NFL Rule Changes: owners wait on vote to eliminate RBs use of helmet in open field

This is probably more an example of leading with his shoulder, which the NFL wants to bring back, according to Rams coach Jeff Fisher, although a penalty could be thrown next season if a rule change is made. - Raj Mehta-USA TODAY Sports

Owners mulling rule changes, including one in which a 15-yard spot foul would occur if a running back "obviously" uses the crown of his helmet to strike an incoming defender.

It seems only fair to enforce safety on both sides of the ball.

The NFL and Commissioner Roger Goodell have taken plenty of heat in this space over the blatantly contradictory policy of enforcing penalties, fines and suspensions on defensive players striking (defenseless) offensive players in the head while allowing running backs to lower their respective helmet boom on defenders in a far more intentional manner.

Not to support or decry either side, but if you're going to call it, call it both ways.

Not coincidentally, that officiating mantra is the reason the owners tabled a vote to penalize open field runners who lower their helmet to strike oncoming defenders. A vote is expected Thursday.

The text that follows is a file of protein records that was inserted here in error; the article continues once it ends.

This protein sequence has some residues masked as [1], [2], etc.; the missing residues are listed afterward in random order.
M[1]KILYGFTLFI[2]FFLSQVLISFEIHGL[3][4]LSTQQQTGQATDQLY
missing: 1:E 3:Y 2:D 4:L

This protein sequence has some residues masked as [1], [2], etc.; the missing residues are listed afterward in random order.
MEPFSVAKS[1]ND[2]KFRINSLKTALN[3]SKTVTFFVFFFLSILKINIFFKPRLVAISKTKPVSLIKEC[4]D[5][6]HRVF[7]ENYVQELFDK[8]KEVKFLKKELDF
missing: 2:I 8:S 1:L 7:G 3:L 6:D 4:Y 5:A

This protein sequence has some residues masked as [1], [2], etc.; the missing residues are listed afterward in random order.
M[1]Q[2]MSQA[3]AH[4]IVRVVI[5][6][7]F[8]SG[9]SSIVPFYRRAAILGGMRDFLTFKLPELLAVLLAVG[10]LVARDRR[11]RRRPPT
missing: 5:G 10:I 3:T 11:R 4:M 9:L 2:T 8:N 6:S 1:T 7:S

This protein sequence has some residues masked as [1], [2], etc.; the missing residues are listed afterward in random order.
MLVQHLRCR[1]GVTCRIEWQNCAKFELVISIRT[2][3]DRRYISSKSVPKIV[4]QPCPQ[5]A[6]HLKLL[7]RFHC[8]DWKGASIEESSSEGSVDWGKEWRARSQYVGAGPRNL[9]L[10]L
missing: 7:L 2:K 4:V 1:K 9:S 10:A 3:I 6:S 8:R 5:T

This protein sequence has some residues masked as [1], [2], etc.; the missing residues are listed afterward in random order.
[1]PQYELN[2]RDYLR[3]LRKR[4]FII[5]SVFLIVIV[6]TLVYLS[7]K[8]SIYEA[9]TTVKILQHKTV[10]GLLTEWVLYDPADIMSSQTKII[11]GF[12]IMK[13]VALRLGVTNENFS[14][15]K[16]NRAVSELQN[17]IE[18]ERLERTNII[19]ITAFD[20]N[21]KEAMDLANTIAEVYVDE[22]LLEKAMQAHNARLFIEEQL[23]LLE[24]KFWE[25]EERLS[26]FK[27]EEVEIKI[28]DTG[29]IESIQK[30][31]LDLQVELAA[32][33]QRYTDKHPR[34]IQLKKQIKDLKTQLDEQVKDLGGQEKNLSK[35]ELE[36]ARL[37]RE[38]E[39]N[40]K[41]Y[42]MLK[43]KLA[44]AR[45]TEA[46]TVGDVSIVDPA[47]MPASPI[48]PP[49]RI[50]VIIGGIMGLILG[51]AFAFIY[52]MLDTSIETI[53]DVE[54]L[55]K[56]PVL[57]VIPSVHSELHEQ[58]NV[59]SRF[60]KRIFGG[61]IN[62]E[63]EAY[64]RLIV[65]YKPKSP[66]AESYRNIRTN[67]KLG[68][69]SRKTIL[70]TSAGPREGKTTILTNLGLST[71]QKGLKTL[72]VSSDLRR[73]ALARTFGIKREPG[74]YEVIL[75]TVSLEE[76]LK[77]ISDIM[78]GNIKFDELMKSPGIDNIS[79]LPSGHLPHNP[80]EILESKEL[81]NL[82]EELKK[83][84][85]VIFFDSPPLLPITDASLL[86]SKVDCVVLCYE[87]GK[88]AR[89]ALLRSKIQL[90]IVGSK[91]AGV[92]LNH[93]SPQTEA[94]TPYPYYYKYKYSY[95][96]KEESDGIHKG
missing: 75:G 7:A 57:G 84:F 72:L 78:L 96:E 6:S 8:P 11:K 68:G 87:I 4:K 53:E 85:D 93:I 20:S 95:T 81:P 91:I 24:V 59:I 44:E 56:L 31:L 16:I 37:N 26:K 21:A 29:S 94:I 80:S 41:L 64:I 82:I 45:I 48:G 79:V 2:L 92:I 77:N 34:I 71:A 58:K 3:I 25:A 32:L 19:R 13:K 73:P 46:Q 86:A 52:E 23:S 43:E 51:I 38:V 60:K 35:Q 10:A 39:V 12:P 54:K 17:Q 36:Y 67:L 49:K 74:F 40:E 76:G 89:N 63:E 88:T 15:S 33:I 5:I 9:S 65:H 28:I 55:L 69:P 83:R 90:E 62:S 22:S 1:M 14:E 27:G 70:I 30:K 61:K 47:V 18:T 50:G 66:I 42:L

They aren't sure how, exactly, it will be penalized. According to ESPN, it would be a 15-yard penalty.

John Harbaugh, the head coach of the Baltimore Ravens, appears to be against it (the owners on proposals brought forward from the Competition Committee, on which Harbaugh sits).

"In all fairness, it's going to be tough on the officials, it's going to be tough to make that determination at live speed with one look," he said. It seems fair to then ask how they're expected to see defenseless receivers being hit in the same manner. At least running backs have the ball in their hands, and no one is watching anything else if the ball carrier is in the open field.

Based on the comments coming from the competition committee, it seems their aim isn't to penalize a ball carrier who tucks the ball with both arms and "gets small," meaning, he brings his shoulders down over the ball in an effort to protect it. According to ESPN, the committee saw five instances in one week of games last season in which they agreed a flag should have been thrown.

It would be a spot foul, meaning it would come from where the infraction occurred, and they only want it to be called on "obvious" plays.

While it's interesting, and a step in the right direction if the owners wish to rebuild the integrity they lost when they decided to attempt to sell the public on the idea defenders are the only ones making the game unsafe.

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